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Work participation and physicality of work in young adulthood and the development of unhealthy lifestyle habits and obesity later in life: a prospective cohort study
  1. Rahman Shiri1,
  2. Jaana Halonen2,
  3. Anna Serlachius3,
  4. Nina Hutri-Kähönen4,
  5. Olli T Raitakari5,6,7,
  6. Jussi Vahtera7,8,
  7. Jorma Viikari9,10,
  8. Tea Lallukka1,11
  1. 1Finnish Institute of Occupational Health, Helsinki, Finland
  2. 2National Institute for Health and Welfare, Helsinki, Finland
  3. 3Department of Psychological Medicine, Faculty of Medical and Health Sciences, University of Auckland, Auckland, New Zealand
  4. 4Department of Paediatrics, Faculty of Medicine and Health Technology, Tampere University and Tampere University Hospital, Tampere, Finland
  5. 5Research Centre of Applied and Preventive Cardiovascular Medicine, University of Turku, Turku, Finland
  6. 6Department of Clinical Physiology and Nuclear Medicine, Turku University Hospital, Turku, Finland
  7. 7Centre for Population Health Research, University of Turku and Turku University Hospital, Turku, Finland
  8. 8Department of Public Health, University of Turku, Turku, Finland
  9. 9Department of Medicine, University of Turku, Turku, Finland
  10. 10Division of Medicine, Turku University Hospital, Turku, Finland
  11. 11Department of Public Health, University of Helsinki, Helsinki, Finland
  1. Correspondence to Dr Rahman Shiri, Finnish Institute of Occupational Health, 00250 Helsinki, Finland; rahman.shiri{at}ttl.fi

Abstract

Objective To determine the effects of early entry into the labour market and physicality of work in young adulthood on the development of obesity and unhealthy lifestyle habits later in life.

Methods This study is a part of the Young Finns Study. Entry into the labour market and physicality of work were measured at baseline, when participants were aged 18, 21, or 24 years in 1986 or 18 years in 1989. Follow-up of lifestyle habits were conducted in 2001, 2007 and 2011. The outcomes were obesity (n=5558 observations), abdominal obesity (n=4060 observations), daily smoking (n=5628) and leisure time physical activity (n=5946) and analysed with generalised estimating equation.

Results Compared with sedentary work, physicality of work in young adulthood increased the odds of future obesity (adjusted OR=1.32, 95% CI 1.01 to 1.74 for light/moderate work and OR=1.44, 95% CI 0.99 to 2.08 for heavy manual work (particularly in women OR=2.03, 95% CI 1.07 to 3.84)) and future smoking (OR=1.79, 95% CI 1.39 to 2.30 for light/moderate work and OR=2.01, 95% CI 1.47 to 2.76 for heavy manual work (particularly in women OR=2.81, 95% CI 1.60 to 4.91)). For those who entered the labour market at ages 18–21 or younger, the odds of smoking was 1.85 times (95% CI 1.26 to 2.73) and that of obesity 1.45 times (95% CI 1.01 to 2.10) higher, and the rate of leisure time physical activity was 0.73 times (95% CI 0.58 to 0.93) lower compared with those who entered the labour market at ages 22–24 years.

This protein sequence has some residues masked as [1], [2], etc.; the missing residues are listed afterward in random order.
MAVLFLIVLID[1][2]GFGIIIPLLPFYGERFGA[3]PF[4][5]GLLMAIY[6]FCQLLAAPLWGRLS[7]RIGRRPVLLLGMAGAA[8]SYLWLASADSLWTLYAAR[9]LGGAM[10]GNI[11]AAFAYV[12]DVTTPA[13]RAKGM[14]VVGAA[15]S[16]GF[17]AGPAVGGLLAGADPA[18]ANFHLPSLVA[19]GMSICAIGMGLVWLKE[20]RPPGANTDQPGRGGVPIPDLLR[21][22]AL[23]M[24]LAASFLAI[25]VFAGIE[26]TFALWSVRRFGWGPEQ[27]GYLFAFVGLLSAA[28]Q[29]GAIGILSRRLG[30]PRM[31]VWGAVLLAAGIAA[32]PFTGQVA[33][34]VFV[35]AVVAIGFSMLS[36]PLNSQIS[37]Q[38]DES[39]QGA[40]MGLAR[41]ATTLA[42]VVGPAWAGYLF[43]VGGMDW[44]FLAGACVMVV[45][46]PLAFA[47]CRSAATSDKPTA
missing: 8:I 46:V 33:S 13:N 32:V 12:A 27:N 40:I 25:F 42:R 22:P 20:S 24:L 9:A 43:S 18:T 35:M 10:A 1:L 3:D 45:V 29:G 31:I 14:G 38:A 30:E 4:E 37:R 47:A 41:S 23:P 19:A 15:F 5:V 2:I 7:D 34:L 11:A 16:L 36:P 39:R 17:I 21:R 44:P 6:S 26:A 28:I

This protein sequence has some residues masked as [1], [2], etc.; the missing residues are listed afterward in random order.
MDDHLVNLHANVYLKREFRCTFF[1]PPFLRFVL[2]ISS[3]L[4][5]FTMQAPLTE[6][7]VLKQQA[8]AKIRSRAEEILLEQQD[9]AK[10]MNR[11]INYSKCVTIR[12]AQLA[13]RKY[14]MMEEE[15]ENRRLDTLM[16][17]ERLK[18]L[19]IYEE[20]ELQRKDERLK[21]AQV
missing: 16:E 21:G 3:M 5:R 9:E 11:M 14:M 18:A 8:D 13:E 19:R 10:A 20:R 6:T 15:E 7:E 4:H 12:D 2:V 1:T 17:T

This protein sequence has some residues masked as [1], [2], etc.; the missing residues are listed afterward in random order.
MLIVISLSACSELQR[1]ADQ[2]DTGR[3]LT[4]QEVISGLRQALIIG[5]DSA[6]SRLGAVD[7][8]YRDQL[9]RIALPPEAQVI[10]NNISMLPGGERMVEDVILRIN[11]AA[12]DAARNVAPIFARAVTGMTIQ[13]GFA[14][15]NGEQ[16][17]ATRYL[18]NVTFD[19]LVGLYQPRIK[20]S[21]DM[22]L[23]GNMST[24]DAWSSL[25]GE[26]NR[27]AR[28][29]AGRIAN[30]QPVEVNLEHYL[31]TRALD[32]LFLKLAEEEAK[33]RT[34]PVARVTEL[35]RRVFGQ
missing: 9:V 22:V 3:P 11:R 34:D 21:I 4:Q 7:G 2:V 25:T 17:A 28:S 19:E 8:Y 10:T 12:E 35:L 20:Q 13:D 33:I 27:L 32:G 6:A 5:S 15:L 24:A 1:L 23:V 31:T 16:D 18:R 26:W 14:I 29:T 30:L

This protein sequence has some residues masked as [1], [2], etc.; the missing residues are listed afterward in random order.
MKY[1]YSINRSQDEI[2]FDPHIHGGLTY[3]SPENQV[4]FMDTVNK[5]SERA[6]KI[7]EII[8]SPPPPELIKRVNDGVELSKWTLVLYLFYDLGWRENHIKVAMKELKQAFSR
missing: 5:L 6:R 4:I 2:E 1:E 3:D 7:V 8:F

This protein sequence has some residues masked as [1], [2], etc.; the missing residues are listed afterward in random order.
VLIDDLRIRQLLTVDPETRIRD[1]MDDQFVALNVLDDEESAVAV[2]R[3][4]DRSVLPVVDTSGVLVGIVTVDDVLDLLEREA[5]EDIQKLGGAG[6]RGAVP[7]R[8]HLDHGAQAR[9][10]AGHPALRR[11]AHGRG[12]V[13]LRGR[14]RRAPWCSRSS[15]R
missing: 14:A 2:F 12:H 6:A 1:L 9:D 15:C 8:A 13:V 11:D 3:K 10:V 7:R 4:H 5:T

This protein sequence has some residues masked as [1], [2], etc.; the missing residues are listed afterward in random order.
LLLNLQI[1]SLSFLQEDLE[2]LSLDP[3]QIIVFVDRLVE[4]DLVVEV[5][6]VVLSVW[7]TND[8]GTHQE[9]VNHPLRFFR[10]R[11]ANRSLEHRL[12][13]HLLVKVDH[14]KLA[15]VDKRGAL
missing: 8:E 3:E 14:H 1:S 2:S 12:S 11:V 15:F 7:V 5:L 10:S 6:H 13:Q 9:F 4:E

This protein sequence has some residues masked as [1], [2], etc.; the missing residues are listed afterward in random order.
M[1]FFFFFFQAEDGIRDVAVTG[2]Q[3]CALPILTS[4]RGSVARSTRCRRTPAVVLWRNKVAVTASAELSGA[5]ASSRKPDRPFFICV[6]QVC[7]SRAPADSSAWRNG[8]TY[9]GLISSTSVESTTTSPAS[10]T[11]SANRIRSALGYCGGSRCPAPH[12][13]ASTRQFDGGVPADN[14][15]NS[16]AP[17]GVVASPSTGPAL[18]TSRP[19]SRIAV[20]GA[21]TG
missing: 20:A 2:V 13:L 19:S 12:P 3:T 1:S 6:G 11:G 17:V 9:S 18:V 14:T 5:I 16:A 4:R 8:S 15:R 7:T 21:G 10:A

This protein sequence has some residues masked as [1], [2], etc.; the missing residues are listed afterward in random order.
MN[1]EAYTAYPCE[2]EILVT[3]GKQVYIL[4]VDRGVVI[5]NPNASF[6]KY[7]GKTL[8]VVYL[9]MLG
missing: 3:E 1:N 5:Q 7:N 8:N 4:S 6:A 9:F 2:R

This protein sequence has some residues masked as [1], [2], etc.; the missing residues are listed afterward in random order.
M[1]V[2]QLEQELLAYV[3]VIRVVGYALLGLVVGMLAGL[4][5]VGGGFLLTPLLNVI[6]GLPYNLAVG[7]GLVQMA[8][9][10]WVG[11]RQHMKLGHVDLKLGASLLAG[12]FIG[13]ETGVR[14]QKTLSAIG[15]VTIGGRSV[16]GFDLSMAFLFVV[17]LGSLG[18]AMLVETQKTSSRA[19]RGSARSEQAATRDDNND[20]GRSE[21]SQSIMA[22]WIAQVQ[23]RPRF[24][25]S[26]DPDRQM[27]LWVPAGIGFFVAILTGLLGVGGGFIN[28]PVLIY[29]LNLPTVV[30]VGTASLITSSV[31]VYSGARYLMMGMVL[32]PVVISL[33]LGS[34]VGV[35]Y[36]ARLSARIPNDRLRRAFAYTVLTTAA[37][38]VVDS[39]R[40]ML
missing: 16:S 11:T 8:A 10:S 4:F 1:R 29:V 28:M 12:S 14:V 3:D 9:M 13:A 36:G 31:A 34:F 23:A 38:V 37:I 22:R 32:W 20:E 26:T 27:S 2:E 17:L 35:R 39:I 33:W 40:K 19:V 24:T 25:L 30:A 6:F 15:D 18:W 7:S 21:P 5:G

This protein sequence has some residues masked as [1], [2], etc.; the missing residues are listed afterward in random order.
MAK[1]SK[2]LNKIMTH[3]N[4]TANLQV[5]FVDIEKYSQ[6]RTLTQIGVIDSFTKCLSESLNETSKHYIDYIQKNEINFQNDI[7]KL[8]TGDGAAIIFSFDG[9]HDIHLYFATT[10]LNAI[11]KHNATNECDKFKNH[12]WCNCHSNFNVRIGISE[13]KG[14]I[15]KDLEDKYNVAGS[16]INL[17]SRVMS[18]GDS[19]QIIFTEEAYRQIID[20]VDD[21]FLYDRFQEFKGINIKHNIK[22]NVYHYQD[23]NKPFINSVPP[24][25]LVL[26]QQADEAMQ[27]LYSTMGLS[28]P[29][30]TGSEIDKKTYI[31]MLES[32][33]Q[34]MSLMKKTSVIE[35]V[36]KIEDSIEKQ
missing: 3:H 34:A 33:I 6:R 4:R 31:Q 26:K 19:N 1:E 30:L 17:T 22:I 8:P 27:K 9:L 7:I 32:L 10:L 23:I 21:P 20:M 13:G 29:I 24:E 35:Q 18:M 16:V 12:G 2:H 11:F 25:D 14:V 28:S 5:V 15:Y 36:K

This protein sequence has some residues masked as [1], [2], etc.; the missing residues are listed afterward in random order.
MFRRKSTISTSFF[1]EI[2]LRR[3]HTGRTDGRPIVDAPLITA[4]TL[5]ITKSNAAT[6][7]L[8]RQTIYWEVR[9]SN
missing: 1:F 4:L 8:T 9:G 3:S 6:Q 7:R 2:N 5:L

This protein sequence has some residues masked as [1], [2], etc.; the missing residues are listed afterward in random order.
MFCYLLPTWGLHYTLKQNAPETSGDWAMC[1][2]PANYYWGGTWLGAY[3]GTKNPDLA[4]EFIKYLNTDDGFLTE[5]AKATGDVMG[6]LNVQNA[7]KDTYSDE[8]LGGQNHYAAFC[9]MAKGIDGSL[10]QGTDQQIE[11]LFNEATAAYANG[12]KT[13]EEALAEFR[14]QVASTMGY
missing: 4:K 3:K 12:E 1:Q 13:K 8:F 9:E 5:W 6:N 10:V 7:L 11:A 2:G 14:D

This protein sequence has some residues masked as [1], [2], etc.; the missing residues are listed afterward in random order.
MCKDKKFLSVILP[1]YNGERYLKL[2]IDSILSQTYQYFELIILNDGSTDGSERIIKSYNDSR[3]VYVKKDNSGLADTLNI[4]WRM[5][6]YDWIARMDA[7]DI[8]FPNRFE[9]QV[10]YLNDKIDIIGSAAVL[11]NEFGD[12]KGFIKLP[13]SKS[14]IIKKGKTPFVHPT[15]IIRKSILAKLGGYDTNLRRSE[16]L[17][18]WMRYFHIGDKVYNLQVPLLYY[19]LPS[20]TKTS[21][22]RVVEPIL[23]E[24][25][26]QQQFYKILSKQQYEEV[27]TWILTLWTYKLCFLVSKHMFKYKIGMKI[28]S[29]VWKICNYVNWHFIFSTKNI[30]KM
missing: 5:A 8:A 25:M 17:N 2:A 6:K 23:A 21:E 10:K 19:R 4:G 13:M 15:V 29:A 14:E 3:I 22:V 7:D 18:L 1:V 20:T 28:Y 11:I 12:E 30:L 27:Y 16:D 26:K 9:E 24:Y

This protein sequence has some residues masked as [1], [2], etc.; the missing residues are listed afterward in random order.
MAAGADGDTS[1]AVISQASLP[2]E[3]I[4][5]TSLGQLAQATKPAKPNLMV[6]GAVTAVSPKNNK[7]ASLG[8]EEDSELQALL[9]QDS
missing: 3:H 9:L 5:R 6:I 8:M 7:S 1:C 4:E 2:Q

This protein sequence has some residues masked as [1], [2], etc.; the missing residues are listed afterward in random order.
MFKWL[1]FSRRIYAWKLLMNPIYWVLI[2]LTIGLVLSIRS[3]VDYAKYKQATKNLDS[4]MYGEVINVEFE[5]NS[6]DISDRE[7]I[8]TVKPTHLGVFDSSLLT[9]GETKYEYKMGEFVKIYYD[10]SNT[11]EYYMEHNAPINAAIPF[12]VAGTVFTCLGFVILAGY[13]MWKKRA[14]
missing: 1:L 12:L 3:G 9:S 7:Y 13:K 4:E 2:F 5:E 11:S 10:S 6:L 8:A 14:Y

Conclusion Early entry into the labour market and physicality of work in young adulthood shape the development of obesity and unhealthy behaviours in later adulthood.

  • workload
  • smoking
  • physical work
  • epidemiology
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Footnotes

  • Twitter @jaana_halonen, @TeaLallukka

  • Contributors All authors meet the criteria of authorship and planned the study. RS analysed the data and drafted the manuscript. All authors contributed to the interpretation of the results and critical revision of the manuscript and approved the final version of the manuscript for publication.

  • Funding The Academy of Finland (Grants #287488 and #319200) supported this study.

  • Competing interests None declared.

  • Patient consent for publication Not required.

  • Ethics approval The local ethics committees approved the study protocol and the participants gave written informed consent.

  • Provenance and peer review Not commissioned; externally peer reviewed.

  • Data availability statement Data are available upon reasonable request.

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